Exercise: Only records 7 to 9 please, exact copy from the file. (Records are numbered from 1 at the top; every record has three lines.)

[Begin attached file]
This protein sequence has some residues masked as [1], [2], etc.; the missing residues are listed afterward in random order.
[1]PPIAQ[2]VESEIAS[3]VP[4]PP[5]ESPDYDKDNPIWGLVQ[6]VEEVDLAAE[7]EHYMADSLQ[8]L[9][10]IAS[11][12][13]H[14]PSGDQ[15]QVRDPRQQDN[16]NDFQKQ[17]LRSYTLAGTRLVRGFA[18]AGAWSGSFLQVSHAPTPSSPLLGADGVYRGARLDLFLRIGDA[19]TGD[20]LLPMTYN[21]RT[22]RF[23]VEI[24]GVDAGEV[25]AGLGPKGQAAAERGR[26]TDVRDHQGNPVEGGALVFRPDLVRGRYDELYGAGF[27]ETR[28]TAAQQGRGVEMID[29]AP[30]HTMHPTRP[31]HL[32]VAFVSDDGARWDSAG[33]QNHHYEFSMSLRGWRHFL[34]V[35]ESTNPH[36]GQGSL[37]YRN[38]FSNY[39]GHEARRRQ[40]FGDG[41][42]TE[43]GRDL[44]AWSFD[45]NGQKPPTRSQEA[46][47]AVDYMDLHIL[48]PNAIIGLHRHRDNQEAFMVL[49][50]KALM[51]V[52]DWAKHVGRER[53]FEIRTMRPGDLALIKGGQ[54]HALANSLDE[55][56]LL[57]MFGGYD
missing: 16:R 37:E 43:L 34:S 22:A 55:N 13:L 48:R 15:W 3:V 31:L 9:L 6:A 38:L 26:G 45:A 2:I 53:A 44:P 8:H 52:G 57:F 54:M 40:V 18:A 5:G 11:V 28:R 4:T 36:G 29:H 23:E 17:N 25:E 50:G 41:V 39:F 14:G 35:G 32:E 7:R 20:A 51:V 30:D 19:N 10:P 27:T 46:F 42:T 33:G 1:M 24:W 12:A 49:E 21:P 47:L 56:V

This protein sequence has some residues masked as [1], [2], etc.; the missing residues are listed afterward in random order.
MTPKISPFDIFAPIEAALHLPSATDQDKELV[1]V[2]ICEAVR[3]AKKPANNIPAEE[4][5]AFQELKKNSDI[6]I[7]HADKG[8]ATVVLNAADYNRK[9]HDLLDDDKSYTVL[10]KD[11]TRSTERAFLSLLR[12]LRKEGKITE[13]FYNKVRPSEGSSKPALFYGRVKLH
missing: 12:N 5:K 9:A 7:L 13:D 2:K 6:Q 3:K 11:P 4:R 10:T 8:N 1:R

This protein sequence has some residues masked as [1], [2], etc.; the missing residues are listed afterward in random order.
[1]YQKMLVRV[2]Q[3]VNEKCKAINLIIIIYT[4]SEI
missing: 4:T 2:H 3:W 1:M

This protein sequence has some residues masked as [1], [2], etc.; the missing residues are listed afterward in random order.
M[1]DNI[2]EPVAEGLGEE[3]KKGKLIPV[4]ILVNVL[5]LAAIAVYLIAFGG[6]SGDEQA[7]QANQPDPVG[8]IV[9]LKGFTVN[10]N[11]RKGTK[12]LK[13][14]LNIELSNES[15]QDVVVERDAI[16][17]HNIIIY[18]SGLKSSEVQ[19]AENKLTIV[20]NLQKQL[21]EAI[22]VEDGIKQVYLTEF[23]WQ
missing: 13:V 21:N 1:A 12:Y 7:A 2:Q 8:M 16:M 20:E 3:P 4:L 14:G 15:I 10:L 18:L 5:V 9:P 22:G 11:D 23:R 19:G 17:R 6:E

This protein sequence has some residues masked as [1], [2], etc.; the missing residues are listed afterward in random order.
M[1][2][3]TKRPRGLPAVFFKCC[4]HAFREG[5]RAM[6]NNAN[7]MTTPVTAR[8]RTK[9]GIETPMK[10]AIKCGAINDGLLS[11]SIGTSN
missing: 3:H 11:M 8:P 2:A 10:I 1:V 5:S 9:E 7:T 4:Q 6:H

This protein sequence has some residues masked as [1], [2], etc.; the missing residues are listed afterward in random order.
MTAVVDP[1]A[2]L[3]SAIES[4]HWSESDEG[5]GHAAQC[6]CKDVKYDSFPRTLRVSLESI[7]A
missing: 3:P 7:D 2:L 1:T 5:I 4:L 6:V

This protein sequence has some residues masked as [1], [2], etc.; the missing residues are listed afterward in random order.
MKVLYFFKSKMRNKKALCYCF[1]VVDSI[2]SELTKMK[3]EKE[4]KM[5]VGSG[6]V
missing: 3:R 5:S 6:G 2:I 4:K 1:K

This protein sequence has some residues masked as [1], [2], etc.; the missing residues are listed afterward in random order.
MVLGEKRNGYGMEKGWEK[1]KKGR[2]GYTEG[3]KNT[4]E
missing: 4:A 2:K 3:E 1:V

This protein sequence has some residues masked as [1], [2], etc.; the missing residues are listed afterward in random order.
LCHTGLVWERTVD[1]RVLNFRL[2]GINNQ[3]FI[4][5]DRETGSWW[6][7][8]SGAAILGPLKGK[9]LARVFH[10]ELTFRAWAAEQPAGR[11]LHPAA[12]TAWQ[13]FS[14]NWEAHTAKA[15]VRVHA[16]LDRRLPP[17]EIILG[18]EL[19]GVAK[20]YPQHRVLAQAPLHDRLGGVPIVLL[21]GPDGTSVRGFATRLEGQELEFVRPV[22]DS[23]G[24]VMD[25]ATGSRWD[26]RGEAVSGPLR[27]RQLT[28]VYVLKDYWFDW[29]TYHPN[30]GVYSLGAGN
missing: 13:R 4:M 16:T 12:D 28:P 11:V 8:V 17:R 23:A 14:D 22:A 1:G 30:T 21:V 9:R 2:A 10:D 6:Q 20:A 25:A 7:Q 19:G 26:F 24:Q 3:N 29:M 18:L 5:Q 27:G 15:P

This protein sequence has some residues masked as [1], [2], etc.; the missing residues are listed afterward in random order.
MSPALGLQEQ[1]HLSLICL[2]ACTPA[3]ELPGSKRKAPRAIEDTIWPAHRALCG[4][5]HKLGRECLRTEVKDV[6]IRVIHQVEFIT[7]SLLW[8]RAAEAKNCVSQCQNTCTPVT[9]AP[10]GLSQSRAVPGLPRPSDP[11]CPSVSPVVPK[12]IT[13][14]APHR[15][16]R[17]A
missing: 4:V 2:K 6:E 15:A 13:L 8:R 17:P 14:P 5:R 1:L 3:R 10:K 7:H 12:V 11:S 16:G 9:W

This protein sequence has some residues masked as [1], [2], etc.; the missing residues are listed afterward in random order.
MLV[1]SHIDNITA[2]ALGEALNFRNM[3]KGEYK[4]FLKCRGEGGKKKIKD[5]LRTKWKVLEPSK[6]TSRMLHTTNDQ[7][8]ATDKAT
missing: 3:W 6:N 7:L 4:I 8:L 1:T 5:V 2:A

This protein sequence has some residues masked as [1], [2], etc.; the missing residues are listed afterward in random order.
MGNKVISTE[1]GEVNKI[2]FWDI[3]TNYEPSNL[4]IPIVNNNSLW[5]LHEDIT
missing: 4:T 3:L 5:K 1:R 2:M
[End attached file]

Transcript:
This protein sequence has some residues masked as [1], [2], etc.; the missing residues are listed afterward in random order.
MKVLYFFKSKMRNKKALCYCF[1]VVDSI[2]SELTKMK[3]EKE[4]KM[5]VGSG[6]V
missing: 3:R 5:S 6:G 2:I 4:K 1:K

This protein sequence has some residues masked as [1], [2], etc.; the missing residues are listed afterward in random order.
MVLGEKRNGYGMEKGWEK[1]KKGR[2]GYTEG[3]KNT[4]E
missing: 4:A 2:K 3:E 1:V

This protein sequence has some residues masked as [1], [2], etc.; the missing residues are listed afterward in random order.
LCHTGLVWERTVD[1]RVLNFRL[2]GINNQ[3]FI[4][5]DRETGSWW[6][7][8]SGAAILGPLKGK[9]LARVFH[10]ELTFRAWAAEQPAGR[11]LHPAA[12]TAWQ[13]FS[14]NWEAHTAKA[15]VRVHA[16]LDRRLPP[17]EIILG[18]EL[19]GVAK[20]YPQHRVLAQAPLHDRLGGVPIVLL[21]GPDGTSVRGFATRLEGQELEFVRPV[22]DS[23]G[24]VMD[25]ATGSRWD[26]RGEAVSGPLR[27]RQLT[28]VYVLKDYWFDW[29]TYHPN[30]GVYSLGAGN
missing: 13:R 4:M 16:T 12:D 28:P 11:V 8:V 17:R 23:A 14:D 22:A 1:G 30:T 21:V 9:R 2:A 10:D 6:Q 20:A 25:A 7:Q 19:G 26:F 24:Q 3:N 29:M 18:L 5:Q 27:G 15:P